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Incoming DOT Commissioner Supports Residential Parking Permits

Ydanis Rodriguez at a press conference announcing his appointment to the Department of Transportation in December 2021. Photo: Dave Colon

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Incoming Transportation Commissioner Ydanis Rodriguez threw car owners a bone on Monday by reiterating his support for a citywide residential parking permit program — even though the agency he will take over next month has staunchly opposed it.

On WNYC's Brian Lehrer Show, Rodriguez touted his own City Council bill that called for the DOT to set up a residency-based parking permit program, adding, "In my new role as commissioner, I will work with our deputy mayors, with our new mayor Eric Adams, and we will look at this bill."

Rodriguez's proposal has languished in the legislative chamber since it was introduced in 2018, and currently only has five sponsors — and a new version would need to be passed if it is not voted on by Dec. 31. But other returning Council members, including Manhattan lawmakers Keith Powers and Diana Ayala, and Francisca Moya of Queens have bills to create residential parking permits in their areas.

If Rodriguez truly pushes the idea inside his Department of Transportation, it will represent a significant change in policy. In 2018, the agency's First Deputy Commissioner Margaret Forgione testified against the residential parking permit bills on the table at the time, citing potential complications in the pricing and number of permits.

Forgione also agreed that residential permits are counter to the city's equity goals because people who drive from a transit desert to a dense, well-to-do neighborhood full of transit options, such as Manhattan, would be locked out of the rich neighborhood so that residents there could store their cars.

She also pointed out that many residents wrongly believe that neighborhood parking permits will suddenly make it easier for them to park.

"Previous observations by DOT have indicated that there may be fewer outsider vehicles in New York City neighborhoods than people may perceive, with many actually belonging to local residents," she testified. In fact, she said, there are simply too many cars in New York City already, so such a program would be a bad idea, given that some studies show that residential parking permits encourage people to buy cars.

"In New York City, on-street parking scarcity is mainly driven by the large number of resident-owned vehicles compared to the number of spaces available," she said.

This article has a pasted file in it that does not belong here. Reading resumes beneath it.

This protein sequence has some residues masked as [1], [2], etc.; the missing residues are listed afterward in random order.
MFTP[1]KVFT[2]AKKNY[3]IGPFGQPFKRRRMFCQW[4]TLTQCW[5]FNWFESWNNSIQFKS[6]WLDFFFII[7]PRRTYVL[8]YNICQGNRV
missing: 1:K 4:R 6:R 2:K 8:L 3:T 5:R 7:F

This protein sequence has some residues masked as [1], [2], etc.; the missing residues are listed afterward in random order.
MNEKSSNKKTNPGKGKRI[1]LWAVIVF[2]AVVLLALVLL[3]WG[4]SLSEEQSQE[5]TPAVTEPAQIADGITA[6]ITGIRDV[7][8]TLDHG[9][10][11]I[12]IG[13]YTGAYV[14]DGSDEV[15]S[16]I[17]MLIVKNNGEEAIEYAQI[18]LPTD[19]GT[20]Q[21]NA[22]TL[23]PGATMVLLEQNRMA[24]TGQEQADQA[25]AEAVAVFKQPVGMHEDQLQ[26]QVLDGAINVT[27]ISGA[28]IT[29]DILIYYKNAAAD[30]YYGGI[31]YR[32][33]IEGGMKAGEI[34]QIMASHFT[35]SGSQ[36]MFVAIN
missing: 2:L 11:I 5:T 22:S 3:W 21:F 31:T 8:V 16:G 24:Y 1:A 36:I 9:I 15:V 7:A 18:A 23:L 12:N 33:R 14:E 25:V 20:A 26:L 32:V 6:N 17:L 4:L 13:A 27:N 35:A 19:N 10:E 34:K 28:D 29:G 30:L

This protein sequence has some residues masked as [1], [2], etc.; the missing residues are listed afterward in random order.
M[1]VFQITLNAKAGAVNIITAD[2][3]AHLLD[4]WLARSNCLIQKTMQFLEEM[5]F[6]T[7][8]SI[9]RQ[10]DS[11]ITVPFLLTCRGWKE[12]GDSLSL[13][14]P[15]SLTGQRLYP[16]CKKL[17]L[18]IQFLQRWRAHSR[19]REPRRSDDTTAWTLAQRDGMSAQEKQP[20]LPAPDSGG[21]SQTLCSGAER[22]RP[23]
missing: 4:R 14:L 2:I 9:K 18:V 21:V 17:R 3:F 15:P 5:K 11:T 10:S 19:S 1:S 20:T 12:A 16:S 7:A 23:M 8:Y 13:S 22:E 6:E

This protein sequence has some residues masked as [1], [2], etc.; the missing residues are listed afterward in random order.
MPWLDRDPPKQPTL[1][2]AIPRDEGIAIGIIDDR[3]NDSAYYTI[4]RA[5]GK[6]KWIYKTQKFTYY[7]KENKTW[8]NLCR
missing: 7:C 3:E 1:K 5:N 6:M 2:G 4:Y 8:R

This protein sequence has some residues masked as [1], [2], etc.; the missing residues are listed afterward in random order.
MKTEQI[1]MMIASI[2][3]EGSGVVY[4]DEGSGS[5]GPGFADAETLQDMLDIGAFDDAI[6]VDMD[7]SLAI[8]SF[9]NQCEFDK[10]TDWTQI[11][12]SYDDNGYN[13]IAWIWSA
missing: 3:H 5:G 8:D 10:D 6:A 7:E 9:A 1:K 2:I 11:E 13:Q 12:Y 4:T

There are other problems, of course, because having a permit system — by definition — suggests that there will be a cap in the number of permits — and whenever demand outstrips supply, the price of an item is supposed to rise.

"If the price is significant, we would have to consider various claims for hardship or other exemptions as well as the question of whether an applicant’s possession of off-street parking should be a factor in whether they receive a permit," Forgione added, outlining the challenges of setting up a system. "Likewise, managing any system of visitor passes would be logistically complicated."

Rodriguez may be an outlier anyway. In interviews with Streetsblog earlier this year, incoming Council members from Brooklyn, the Bronx and Manhattan didn't list parking permits as a key transportation issue, and only one Queens representative, Lynn Schulman, mentioned bringing neighborhood parking permits to her eastern Queens district.

Rodriguez said that he'd seen a successful implementation of a resident parking permit idea in Albany. But there's still questions about whether the system, which charges only $20 and gives out just 3,500 permits per year, would work in New York City the same way the capital's program works against visiting hordes of lobbyists, big city reporters and out-of-town legislators. Manhattan Borough President and incoming Council Member Gale Brewer published a report in 2019 analyzing the results of parking permit programs in cities internationally. That report deemed the idea "a mixed bag" after looking at the results in Stockholm, San Francisco, London and Boston, in part because of cities giving out more permits than there were permitted parking spots. The report also suggested that the price for a permit might have to be high in order to actually provide a fair market price for reserved curb access in the denser areas of the city.

Advocates say that the price issue is the true sticking point in building out a parking permit program, since the time and energy spent on the idea would have to be perfectly calibrated to the price, or a permit program wouldn't work for anyone involved.

"You could do a lot of work on [permits] and do a lot of politics and administrative stuff to get these out, but it doesn't do that much for a driver, and it really doesn't do much for sustainable transportation unless you're really going to charge a lot for it," said Bike New York Director of Advocacy Jon Orcutt.

Rodriguez's support for residential car storage permits comes after he has made many promising overtures to pedestrians and cyclists, first promising to upgraded half of the city's flimsiest protected bike lanes, and then vowing more general safety improvements after last week's fatal crash that claimed the life of delivery Taurino Morales, 37, and pedestrian, Delfino Maceda, 46.

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